At a conference this fall in Chicago, doctors and scientists were wowed by a new product aimed at preventing HIV transmission: an intravaginal ring filled the antiretroviral drug tenofovir.
This new HIV weapon was introduced by researchers at the University of Utah and Eastern Virginia Medical School, who describe the plastic ring, which holds the tenofovir gel and releases it inside the vaginal canal, as simple and cheap to produce. The ring’s plastic tubing is novel in that it allows water-soluble drugs such as tenofovir to be absorbed into the body.
“This ring is a breakthrough design because it is highly adaptable to almost any drug,” lead researcher Patrick Kiser said in a statement. “The amount of drug delivered each day is the same and the release rate can be modified easily if needed.”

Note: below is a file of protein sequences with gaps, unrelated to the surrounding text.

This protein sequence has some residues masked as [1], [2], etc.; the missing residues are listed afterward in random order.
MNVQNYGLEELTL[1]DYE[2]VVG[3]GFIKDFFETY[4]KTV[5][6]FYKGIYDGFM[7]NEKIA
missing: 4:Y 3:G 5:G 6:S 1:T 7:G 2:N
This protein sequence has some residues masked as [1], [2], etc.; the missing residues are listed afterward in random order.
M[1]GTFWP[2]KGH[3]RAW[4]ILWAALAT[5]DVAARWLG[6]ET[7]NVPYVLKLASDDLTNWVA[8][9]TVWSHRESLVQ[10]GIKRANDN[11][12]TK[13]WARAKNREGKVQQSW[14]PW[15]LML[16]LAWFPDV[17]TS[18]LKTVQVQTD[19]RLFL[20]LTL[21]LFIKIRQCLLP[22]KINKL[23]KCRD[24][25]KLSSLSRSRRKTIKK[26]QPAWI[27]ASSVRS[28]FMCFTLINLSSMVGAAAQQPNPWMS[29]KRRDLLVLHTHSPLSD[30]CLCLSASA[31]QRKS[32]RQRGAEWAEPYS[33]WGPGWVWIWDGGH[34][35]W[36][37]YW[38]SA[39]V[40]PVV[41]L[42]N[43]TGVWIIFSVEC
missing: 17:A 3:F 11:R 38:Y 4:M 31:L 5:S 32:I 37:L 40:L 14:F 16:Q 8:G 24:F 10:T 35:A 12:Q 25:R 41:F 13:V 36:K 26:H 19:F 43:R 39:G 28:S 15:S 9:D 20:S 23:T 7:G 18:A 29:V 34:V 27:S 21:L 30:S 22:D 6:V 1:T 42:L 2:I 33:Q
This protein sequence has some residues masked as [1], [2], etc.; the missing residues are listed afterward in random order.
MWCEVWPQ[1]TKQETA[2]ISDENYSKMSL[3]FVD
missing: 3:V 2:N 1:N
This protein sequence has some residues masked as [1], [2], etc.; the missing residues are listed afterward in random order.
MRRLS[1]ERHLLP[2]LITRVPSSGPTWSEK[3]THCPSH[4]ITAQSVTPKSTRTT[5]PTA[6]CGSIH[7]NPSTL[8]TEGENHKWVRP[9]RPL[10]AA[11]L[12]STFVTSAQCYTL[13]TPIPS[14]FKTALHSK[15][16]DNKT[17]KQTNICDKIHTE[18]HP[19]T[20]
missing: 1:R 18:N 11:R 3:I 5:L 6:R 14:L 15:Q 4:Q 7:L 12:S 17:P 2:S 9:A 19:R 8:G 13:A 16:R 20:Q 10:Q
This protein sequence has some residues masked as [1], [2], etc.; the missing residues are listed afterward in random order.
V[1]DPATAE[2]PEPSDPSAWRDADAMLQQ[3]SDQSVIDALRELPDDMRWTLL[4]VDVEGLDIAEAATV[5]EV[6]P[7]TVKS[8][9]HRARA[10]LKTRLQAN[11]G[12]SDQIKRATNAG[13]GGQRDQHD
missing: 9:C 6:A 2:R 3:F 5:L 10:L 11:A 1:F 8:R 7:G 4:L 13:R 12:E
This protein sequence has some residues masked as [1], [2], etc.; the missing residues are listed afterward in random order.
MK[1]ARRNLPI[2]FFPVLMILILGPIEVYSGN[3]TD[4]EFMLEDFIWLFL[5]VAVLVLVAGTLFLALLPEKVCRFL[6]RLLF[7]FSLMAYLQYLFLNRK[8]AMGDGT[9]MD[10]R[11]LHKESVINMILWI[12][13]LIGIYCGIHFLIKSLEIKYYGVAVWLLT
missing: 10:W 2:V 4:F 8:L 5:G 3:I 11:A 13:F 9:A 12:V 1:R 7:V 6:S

While some studies have shown a tenofovir topical gel to be effective in bringing down transmission rates, success is tied to regular usage. The university researchers believe the ring will increase adherence. One ring releases up to 10 milligrams of tenofovir each day for at least 90 days.
Researchers see the ring as an alternative to Truvada, a combination pill that includes tenofovir and emtricitabine that was approved by the Food and Drug Administration last year for pre-exposure prophylaxis (PrEP), or prevention therapy for those considered high-risk for HIV (which could include sex workers but also anyone in a relationships with an HIV-positive partner).
There are concerns—namely, with possible discomfort. Pills are obviously easier to take, and a topical gel can be applied when a woman knows she’s going to have sex. But the researchers see possibilities with combining their ring with contraceptives, therefore creating a powerful tool that can prevent HIV transmission and unwanted pregnancies at the same time.